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Wigghtwock is an ancient Norman name that arrived in England after the Norman Conquest of 1066. The Wigghtwock family lived in Staffordshire, at the manor of Westewike. Today, Wightwick is a part of Tettenhall Wightwick ward in Wolverhampton, West Midlands, England. It is so named after an ancient local family the "de Wightwicks". Of note is Wightwick Manor, a Victorian manor house now owned by the National Trust.

Early Origins of the Wigghtwock family


The surname Wigghtwock was first found in Staffordshire where they held a family seat as Lords of the Manor of Westewike, in the Lordship of Tettenhall. The family also anciently had branches in Surrey, Berkshire and Coventry. The first on record was William de Wictewike who lived about in 1260, but the name is recorded in the Domesday Book. Today Wightwick Manor is a Victorian manor house located in Wolverhampton, West Midlands, built in the 19th century and includes original Morris wallpapers and fabrics, De Morgan tiles, Kempe glass and has beautiful gardens ans stables.

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Early History of the Wigghtwock family

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Early History of the Wigghtwock family


This web page shows only a small excerpt of our Wigghtwock research.
Another 179 words (13 lines of text) covering the years 1420, 1594, 1692, 1829 and 1659 are included under the topic Early Wigghtwock History in all our PDF Extended History products and printed products wherever possible.

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Wigghtwock Spelling Variations

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Wigghtwock Spelling Variations


Norman surnames are characterized by a multitude of spelling variations. The frequent changes in surnames are largely due to the fact that the Old and Middle English languages lacked definite spelling rules. The introduction of Norman French to England, as well as the official court languages of Latin and French, also had pronounced influences on the spelling of surnames. Since medieval scribes and church officials recorded names as they sounded, rather than adhering to any specific spelling rules, it was common to find the same individual referred to with different spellings. The name has been spelled Wyghtwiche, Wightwycke, Wightwick, Whitewick, Whytewick, Writewick, Wytewick, Writewyck, Witewyck, Westwick, Westick, Wightick, Westwicke, Westwyck and many more.

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Early Notables of the Wigghtwock family (pre 1700)

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Early Notables of the Wigghtwock family (pre 1700)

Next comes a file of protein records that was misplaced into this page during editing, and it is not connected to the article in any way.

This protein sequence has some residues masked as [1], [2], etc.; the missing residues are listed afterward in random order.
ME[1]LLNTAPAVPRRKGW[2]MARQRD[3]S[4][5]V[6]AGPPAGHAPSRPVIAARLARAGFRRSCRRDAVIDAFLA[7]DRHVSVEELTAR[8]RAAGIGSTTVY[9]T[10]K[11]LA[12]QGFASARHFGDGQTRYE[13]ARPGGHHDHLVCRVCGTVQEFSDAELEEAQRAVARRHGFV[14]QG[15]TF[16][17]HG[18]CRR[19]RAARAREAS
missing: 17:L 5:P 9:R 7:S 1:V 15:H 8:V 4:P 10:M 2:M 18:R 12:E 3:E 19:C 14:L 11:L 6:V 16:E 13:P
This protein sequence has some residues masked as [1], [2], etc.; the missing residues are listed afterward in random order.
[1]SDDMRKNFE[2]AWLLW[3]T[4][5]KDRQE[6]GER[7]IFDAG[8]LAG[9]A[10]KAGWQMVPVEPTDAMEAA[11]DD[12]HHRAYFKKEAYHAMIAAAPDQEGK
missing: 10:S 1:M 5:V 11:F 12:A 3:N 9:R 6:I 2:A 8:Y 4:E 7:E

Another 27 words (2 lines of text) are included under the topic Early Wigghtwock Notables in all our PDF Extended History products and printed products wherever possible.

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Migration of the Wigghtwock family to the New World and Oceana

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Migration of the Wigghtwock family to the New World and Oceana


Many English families emigrated to North American colonies in order to escape the political chaos in Britain at this time. Unfortunately, many English families made the trip to the New World under extremely harsh conditions. Overcrowding on the ships caused the majority of the immigrants to arrive diseased, famished, and destitute from the long journey across the stormy Atlantic. Despite these hardships, many of the families prospered and went on to make invaluable contributions to the development of the cultures of the United States and Canada. Early North American immigration records have revealed a number of people bearing the name Wigghtwock or a variant listed above: William Westick who landed in North America in 1702.

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The Wigghtwock Motto

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The Wigghtwock Motto


The motto was originally a war cry or slogan. Mottoes first began to be shown with arms in the 14th and 15th centuries, but were not in general use until the 17th century. Thus the oldest coats of arms generally do not include a motto. Mottoes seldom form part of the grant of arms: Under most heraldic authorities, a motto is an optional component of the coat of arms, and can be added to or changed at will; many families have chosen not to display a motto.

Motto: Aut viam inveniam aut faciam
Motto Translation: I will either find a road or make one.


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Wigghtwock Family Crest Products

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Wigghtwock Family Crest Products



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See Also

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